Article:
Using casks from local vineyards, Tasmanian distilling company Spirit Thief produces single malts that bring the world of wine and whisky together
The short copper tube that is used to extract whisky from a cask goes by several names. Its formal name is a valinch, but it is also called a “dipping dog”, “copper dog” and “whisky thief”. Brett Steel knows it as a “spirit thief”, an indispensable instrument that a master blender uses to draw samples to check the progress of each batch. That makes Spirit Thief an ideal name for the award-winning whisky company that Brett co-founded in 2015, which has created some of Australia’s most memorable single malts by maturing first-class whisky in carefully selected casks from local wineries.
“We are making Tasmanian single malt whisky for connoisseurs of fine wine,” explains Brett, one of Spirit Thief’s four directors. “I grew up in a wine family in South Australia and was introduced to Scottish single malts when I was in my early twenties in London. I then took on a real love and interest in single malts and had a vision of bringing the world of wine and whisky together. I understood our rich history of wine and how winemakers use wood and casks, seeing that as an opportunity to look at how Tasmanian single malt whisky might be able to take on elements from the wine world.”
From a purpose-built facility in Tasmania, Spirit Thief produces whiskies that have each been left to mature in different wine barrels such as American oak shiraz and oak cabernet casks, as well as French oak grenache and oak pinot noir casks, among others. Prior to bottling its own whisky, Spirit Thief experimented with a range of barrels before settling on the current selection. “We work with local winemakers to source their barrels,” explains Brett. “Then our coopers strip, toast and char the barrels to build up the different flavour profiles we are seeking.”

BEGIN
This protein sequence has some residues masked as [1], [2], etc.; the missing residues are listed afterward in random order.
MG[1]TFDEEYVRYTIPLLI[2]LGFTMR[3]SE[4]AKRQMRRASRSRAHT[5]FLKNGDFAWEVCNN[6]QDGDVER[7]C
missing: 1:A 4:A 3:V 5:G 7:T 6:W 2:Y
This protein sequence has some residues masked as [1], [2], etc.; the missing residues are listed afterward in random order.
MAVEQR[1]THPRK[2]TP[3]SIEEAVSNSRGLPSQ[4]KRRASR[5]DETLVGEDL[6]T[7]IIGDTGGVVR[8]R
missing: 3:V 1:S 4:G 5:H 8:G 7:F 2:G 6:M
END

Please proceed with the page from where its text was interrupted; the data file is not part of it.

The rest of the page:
With stockists in Australia, Switzerland and China, Spirit Thief is part of a wave of New World whiskies. Outstanding whisky – for decades the preserve of the UK, Ireland, the US and Japan – is now being made everywhere in the world, and each region has its own specific flavours due to climate conditions or the style of barley, grain and water that is used. Spirit Thief’s team favour a Belgian ale wheat stock yeast because it imparts a flavour profile of truffle and forest fruit that perfectly complements the red wine casks, helping create their signature style of red-wine cask-matured Tasmanian single malt.
It is a style that has seen Spirit Thief’s Cellar Reserve whiskies win a series of medals at international awards, as well as being named World’s Best Design at the World Whisky Awards 2022, thanks, in part, to the company logo of two crossed valinches. That success attracted investors who were prepared to back the creation of a bespoke distillery and cellar room in Tasmania, where Spirit Thief can welcome visitors.
“We want to be seen as the gateway to the southern Tasmanian wine region,” says Brett. “We will have our own copper pot stills in place, and people will be able to take their own spirit thief from a selection on the wall and then draw a sample direct from the different barrels and different styles of whisky to see how it is progressing. Anybody who is coming to southern Tasmania to see the wine region will be able to visit the distillery and enjoy this unique visitor experience.”